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Serena's pregnancy reminds us to strive for a personal best

BLOOMIN’ AMAZING: Serena Williams won the Australian Open while pregnant

LAST WEEK, Serena Williams revealed that she – with fiancé, Reddit co-founder Alexis Ohanian - was 20 weeks pregnant with her first child.

The announcement was made in a Snapchat post, and later confirmed by one of her representatives. ’Tis true, guys, and we are gassed.

It wasn’t long before many of us clocked that she would’ve been about eight weeks into her pregnancy, as she won her record-breaking 23rd Grand Slam singles title at the Australian Open. The 35-year-old athlete did not drop one set.

To refer to the above as 'no mean feat' is an understatement: it’s bloomin’ amazing. It is a testament to the strength of women’s bodies. It is possible to grow babies and still be bosses at whatever else we choose to do.

Our ’Rena’s pal Beyoncé, who is also pregnant at the mo, put it eloquently in her 2011 hit Girls:

Boy I know you love it/ How we’re smart enough to make these millions/ Strong enough to bear the children/ Then get back to business.

Serena’s news also serves a massive two fingers to the Internet trolls, who spent untold time criticising her body image and femininity. I wonder if they’d like a drink with that humble pie?

Of course, Serena’s announcement was met across social media with immense praise from right-thinking women and men. One user, Travon Free, quipped:

“Serena Williams won a grand slam while she was pregnant so every man should probably shut up about everything forever.”

Many women compared Serena’s pregnant Grand Slam win with their own day-to-day struggles, in attempts to high- light the sheer significance of this event. For instance, Taryn Finley posted:

“I can’t even get out of bed when I’m on my period. Sis is superwoman.”

Charles Clymer wrote:

“I will do good things in this life – maybe greater – but I will never win the Australian Open while pregnant.”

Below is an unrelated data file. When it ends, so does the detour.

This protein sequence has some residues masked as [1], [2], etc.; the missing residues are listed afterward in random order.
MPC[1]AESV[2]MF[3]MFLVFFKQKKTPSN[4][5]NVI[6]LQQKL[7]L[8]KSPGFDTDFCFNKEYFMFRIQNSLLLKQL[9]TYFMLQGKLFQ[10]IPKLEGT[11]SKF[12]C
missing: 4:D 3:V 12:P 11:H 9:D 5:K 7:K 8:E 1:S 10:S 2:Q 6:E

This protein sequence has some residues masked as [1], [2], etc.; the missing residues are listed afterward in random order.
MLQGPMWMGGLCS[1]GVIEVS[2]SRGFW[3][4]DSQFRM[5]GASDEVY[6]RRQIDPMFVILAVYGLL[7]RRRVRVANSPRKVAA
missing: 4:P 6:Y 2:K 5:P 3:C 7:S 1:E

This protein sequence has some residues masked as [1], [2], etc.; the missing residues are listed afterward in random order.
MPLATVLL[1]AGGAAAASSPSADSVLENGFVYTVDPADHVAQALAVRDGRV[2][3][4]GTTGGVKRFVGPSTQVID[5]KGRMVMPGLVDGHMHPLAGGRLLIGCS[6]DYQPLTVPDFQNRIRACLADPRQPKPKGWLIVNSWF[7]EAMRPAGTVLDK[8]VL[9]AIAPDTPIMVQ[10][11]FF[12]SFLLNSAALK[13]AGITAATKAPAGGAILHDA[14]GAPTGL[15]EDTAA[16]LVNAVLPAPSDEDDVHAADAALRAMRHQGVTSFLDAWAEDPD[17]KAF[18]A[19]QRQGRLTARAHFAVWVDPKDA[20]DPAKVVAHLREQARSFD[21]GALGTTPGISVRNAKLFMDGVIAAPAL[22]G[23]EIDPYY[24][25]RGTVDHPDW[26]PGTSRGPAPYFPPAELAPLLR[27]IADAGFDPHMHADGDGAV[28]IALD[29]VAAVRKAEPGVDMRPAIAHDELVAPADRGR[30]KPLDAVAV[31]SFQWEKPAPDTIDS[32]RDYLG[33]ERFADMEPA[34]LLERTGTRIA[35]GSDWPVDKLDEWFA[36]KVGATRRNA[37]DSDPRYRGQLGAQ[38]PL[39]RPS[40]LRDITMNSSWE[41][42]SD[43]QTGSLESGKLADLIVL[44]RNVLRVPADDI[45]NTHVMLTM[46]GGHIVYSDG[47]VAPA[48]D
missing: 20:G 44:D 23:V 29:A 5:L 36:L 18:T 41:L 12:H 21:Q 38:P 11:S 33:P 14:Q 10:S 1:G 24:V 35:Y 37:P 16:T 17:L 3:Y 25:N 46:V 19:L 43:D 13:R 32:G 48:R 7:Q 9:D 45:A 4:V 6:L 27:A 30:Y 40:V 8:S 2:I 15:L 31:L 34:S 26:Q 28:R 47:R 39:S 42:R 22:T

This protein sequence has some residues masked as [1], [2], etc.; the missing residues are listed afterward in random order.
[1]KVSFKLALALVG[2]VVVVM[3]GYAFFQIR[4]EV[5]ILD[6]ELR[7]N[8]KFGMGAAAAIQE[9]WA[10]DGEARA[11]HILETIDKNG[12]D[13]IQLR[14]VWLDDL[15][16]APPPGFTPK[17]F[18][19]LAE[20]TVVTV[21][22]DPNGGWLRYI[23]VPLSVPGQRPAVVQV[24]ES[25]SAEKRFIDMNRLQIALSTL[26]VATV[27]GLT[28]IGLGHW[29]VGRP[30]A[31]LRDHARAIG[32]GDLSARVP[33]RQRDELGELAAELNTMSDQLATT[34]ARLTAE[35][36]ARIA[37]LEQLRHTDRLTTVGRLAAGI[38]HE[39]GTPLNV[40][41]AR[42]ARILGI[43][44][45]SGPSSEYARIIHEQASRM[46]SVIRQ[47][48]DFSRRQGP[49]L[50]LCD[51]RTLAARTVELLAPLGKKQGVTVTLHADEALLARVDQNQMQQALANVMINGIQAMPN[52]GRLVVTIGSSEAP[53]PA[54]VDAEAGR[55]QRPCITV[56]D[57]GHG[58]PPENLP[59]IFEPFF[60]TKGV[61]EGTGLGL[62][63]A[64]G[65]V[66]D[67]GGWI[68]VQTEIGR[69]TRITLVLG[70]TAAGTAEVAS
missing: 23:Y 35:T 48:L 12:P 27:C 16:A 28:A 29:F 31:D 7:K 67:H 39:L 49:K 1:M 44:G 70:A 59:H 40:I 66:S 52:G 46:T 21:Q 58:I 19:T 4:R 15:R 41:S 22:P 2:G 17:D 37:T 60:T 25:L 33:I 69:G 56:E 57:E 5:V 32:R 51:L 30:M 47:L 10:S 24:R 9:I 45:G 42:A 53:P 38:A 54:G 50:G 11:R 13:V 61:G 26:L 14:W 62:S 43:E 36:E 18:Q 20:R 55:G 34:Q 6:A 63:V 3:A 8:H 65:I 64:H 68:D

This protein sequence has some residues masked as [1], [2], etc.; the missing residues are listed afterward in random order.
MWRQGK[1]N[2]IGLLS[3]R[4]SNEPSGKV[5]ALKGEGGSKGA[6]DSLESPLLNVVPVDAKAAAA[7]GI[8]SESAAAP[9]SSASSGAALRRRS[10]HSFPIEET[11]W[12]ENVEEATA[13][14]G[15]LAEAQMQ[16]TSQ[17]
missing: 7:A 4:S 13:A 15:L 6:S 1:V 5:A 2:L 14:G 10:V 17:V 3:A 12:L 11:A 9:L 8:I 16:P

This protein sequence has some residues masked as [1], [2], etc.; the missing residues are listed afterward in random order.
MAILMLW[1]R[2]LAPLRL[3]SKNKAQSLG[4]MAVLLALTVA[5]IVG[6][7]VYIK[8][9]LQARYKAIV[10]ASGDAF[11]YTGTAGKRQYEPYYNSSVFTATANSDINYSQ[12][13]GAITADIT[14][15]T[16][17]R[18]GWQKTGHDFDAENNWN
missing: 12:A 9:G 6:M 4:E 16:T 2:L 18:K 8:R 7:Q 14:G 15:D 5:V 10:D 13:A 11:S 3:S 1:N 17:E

As cute as some of these posts were, it must be remembered that, just as Serena has always worked hard towards being the formidable athlete that she is, this experience would’ve been far from Utopian.

Serena would have grafted for this win, perhaps even more than usual, because of her pregnancy. That is why this particular accomplishment is so admirable.

Women who have been pregnant will tell you that the first trimester can be extremely exhausting. It often comes with a lot of uncomfortable changes in the body such as body aches, nausea and morning (or ‘any time in the day, really’) sickness. Not to mention emotional changes.

Let’s celebrate Serena’s victory and draw inspiration from the fact that she achieved a personal best. Obviously, not every pregnant woman will be able to do what Serena did - that’s fine. If the woman makes it to the shop, she should applaud herself on that accomplishment!

Not every girl on her period will be able to get out of bed – this is fine. Whenever Taryn does, she should give herself a pat on the back.

Once we accept that our personal bests are not uniform, it won’t pale in comparison to even Serena Williams'. But her news gives us permission, if ever we need any, to borrow her formula and apply it to our own journeys; stay on our ‘A’ game, work hard and celebrate our triumphs whether that’s in sport, the boardroom or the classroom.

Prove to yourself that you can go out there and be the best that you can be.

Thank you, Serena – and congratulations on the happy news!

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